Research presented at a recent conference on childhood leukemia, held in London, provides evidence that eating foods spiced with turmeric could reduce the risk of developing childhood leukemia. The incidence of this cancer has risen dramatically during the 20th century, mainly in children under age five, among whom the risk has increased by more than 50% cent since 1950 alone. Modern environmental and lifestyle factors are thought to play a major role in this increase.
Childhood leukemia is much lower in Asia than Western countries, which may be due to differences in diet, one of which, the frequent use of turmeric, has been investigated in a series of studies over the last 20 years by Prof. Moolky Nagabhushan from the Loyola University Medical Centre, Chicago, IL.
“Some of the known risk factors that contribute to the high incidence of childhood leukemia are the interaction of many lifestyle and environmental factors. These include prenatal or postnatal exposure to radiation, benzene, environmental pollutants and alkylating chemotherapeutic drugs. Our studies show that turmeric—and its colouring principle, curcumin—in the diet mitigate the effects of some of these risk factors.”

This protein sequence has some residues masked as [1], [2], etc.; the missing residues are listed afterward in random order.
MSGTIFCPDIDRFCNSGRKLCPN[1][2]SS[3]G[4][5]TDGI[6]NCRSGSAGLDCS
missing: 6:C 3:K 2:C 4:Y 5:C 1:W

Nagabhushan has shown that the curcumin in turmeric can:
- inhibit the mutagenicity of polycyclic aromatic hydrocarbons (PAHs) (carcinogenic chemicals created by the burning of carbon based fuels including cigarette smoke)
- inhibit radiation-induced chromosome damage
- prevent the formation of harmful heterocyclic amines and nitroso compounds, which may result in the body when certain processed foods, such as processed meat products that contain nitrosamines, are eaten
- irreversibly inhibit the multiplication of leukemia cells in a cell culture